- Eamonn Brennan, College Basketball Reporter
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KANSAS CITY, Mo. -- Sometimes, everything goes according to plan.
Sure, Gonzaga and Marquette fans -- who watched their teams lose to Kansas State and Duke, respectively, Monday night -- might not be feeling the pre-ordained big-game love. (Gonzaga fans in particular are likely feeling a dearth of enthusiasm at this point. Tough start for the Zags, huh?) But pretty much everyone else will, because the Wildcats' and Blue Devils' wins in the CBE Classic semifinals set up the best early-season tournament matchup in recent memory.
When you looked at the holiday tournament schedules -- and if you're like us, you scoured those things like a "Lost" fan hunting for dead-end clues to whatever silly plot twist that show threw at you next -- it was the prospective matchup that stuck out most, and now it's here: Tuesday night, we get to watch No. 1 Duke and No. 4 Kansas State, two of college hoops' most serious national title contenders, play in front of a raucous Kansas State crowd in a gleaming new arena in downtown Kansas City. Short of March Madness, college hoops doesn't get much better than this.
You know what that means. Preview time! Let's go to the tape:
CBE Championship: No. 1 Duke vs. No. 4 Kansas State, 10 p.m. ET
Pullen no stranger to Blue Devils, Coach K
Monday night, Kansas State coach Frank Martin said he'd always admired Duke's program from afar, but that he didn't know Coach K as well as some of his contemporaries. (Like, for example, former Kansas State coach Bob Huggins, who Martin almost always refers to as merely "Huggs.")
That's not the case for Jacob Pullen. For a Big 12 player who's never faced a Duke team in his career, the Kansas State guard is plenty familiar with these Duke Blue Devils. That's because he played alongside two of them -- Nolan Smith and Kyle Singler -- when the USA Select Team, a batch of the best college players in the nation, visited Las Vegas to help prepare the Mike Krzyzewski-coached USA Basketball program for the FIBA World Championships this summer.
After the Duke coach found out that Pullen also hailed from Chicago -- Coach K is nothing if not proud of his hometown -- Pullen struck up an unlikely relationship with Krzyzewski.
"After that, he was always keeping an eye on me," Pullen said. "Even though he was busy coaching the NBA players, he was always talking to me, Kyle, and Nolan. I kind of felt like a Dukie at one point.
"I just hope he doesn't have Nolan guard me," Pullen said, laughing. "I'm tired of guarding Nolan, and I'm sure he's tired of guarding me."
Good luck with that, Jake. Whether he likes the idea or not, Smith is likely to guard Pullen for much of the game Tuesday night, which is just one of the many intriguing matchups on hand in the CBE final.
What to watch for: Backcourt freshmen, frontcourt depth
By this point, you know what you're going to get from Pullen and Smith. Less obvious are the contributions each team's freshmen -- Duke's highly touted Kyrie Irving, KSU's pleasantly surprising Will Spradling -- will bring at the point guard spot. Irving is a difficult matchup for anyone, but Spradling has earned big minutes early in his career with heady offensive play and solid defense, and he'll need to play a major role if Kansas State's plan to rush Irving into bad decisions is going to work out.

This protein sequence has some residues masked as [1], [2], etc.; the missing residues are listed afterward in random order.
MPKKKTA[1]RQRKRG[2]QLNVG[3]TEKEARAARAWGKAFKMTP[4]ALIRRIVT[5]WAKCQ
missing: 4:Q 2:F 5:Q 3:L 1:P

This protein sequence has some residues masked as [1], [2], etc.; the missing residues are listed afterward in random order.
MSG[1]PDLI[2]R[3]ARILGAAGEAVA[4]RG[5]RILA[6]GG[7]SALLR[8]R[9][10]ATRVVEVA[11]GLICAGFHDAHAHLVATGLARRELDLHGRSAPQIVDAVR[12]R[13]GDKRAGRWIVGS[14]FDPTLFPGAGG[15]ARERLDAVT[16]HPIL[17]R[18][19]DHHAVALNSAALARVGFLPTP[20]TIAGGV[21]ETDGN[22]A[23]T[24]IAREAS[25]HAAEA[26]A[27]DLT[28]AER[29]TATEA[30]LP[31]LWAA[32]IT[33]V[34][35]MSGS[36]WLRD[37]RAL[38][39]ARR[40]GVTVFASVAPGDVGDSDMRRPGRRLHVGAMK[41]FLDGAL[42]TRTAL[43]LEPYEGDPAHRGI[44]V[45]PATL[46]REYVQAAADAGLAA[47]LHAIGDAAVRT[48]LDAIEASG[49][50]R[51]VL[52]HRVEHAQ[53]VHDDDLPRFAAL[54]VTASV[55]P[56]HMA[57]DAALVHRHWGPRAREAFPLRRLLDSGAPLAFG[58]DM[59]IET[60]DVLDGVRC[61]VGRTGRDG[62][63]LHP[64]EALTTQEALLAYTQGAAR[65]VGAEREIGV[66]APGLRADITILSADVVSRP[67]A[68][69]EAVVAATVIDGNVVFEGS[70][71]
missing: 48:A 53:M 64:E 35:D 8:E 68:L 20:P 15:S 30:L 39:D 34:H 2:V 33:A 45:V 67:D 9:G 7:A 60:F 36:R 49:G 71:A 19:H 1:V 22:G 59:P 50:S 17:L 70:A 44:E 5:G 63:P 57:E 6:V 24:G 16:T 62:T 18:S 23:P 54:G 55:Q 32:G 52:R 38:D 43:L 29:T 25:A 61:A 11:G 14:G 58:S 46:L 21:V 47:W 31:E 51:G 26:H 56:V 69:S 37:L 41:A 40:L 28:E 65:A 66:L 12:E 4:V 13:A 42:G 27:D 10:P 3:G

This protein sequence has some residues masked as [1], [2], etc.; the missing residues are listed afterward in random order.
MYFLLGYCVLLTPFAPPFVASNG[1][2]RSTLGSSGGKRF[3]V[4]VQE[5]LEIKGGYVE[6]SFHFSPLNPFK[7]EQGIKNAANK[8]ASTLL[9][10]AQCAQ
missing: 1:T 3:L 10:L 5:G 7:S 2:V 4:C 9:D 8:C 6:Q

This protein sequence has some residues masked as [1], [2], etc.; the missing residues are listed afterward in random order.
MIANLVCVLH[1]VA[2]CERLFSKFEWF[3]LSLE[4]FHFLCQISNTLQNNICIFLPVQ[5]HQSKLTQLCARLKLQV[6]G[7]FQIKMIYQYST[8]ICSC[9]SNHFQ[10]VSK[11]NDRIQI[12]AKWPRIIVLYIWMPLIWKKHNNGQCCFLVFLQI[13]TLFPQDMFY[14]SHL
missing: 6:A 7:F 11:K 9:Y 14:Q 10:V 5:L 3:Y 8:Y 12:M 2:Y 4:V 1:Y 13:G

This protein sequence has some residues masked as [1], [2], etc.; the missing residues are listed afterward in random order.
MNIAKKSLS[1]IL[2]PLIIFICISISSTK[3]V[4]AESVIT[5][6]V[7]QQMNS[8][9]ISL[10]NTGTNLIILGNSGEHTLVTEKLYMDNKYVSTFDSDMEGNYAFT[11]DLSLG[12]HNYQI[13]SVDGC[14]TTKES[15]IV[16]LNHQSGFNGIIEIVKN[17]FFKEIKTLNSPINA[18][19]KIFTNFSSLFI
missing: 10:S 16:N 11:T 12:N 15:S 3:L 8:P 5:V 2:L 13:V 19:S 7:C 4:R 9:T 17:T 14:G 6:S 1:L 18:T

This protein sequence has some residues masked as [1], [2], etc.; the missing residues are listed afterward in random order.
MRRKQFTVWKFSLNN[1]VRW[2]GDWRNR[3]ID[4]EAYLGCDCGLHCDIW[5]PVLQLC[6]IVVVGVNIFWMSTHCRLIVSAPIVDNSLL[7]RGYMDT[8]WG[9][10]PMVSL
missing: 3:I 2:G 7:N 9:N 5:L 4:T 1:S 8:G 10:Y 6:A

These teams' backcourts get the majority of the attention -- and for good reason, because they're two of the best in the country -- but if there's one key to Tuesday night's title game, it's likely to come in the frontcourt. Mason Plumlee was monstrous for Duke Monday night -- 25 points, 12 rebounds (including six offensive boards) and five blocks; that kind of monstrous -- flashing signs of the potential he showed as a highly touted recruit and future NBA lottery pick. Plumlee also answered, at least for one night, the biggest question about this Duke team: Without Brian Zoubek, could it grab enough of its own misses to mask mediocre shooting efforts? That's what won Duke its title last March; no stat was more important to Coach K's fourth NCAA title team.
But Plumlee's breakout game came against an overmatched Marquette interior that doesn't have the personnel to keep up with athletic big men in the post. That's not the case with Kansas State. Martin has a bevy of post players -- five of whom saw significant time in Monday night's win -- and none of them represents much of a drop-off in skill or athleticism. All of them can defend, all of them can rebound and all of them are efficient scorers around the basket when Pullen and company create easy looks in their uptempo transition offense.
Here again, then, is another test for Duke's frontcourt. Can Mason (and Miles) Plumlee, Ryan Kelly and Singler do enough against such a deep and talented front line? Or does Kansas State simply have too much? Conversely, can Kansas State get stops against Singler, the best off-ball shot-creator in the college game? Or is the loss of defensive stopper Dominique Sutton in the offseason still a glaring weakness for an otherwise loaded Wildcats team?
At this point in the season, everyone loves to say they're "learning about their team." Rarely are those lessons so applicable to the national title picture. Rarely do two teams this good, with hopes this high, get to test themselves so early in the season. Rarely do those tests come in front of an insanely partisan "neutral" crowd, a crowd that will empty the Kansas City bars and descend on the Sprint Center in manic droves Tuesday night.
In other words, it's going to be a good one. Best of all -- and true to clichéd form -- we're going to learn a lot.
KANSAS CITY, Mo. -- Sometimes, everything goes according to plan.Sure, Gonzaga and Marquette fans -- who watched their teams lose to Kansas State and Duke, respectively, Monday night -- might not be feeling the pre-ordained big-game love.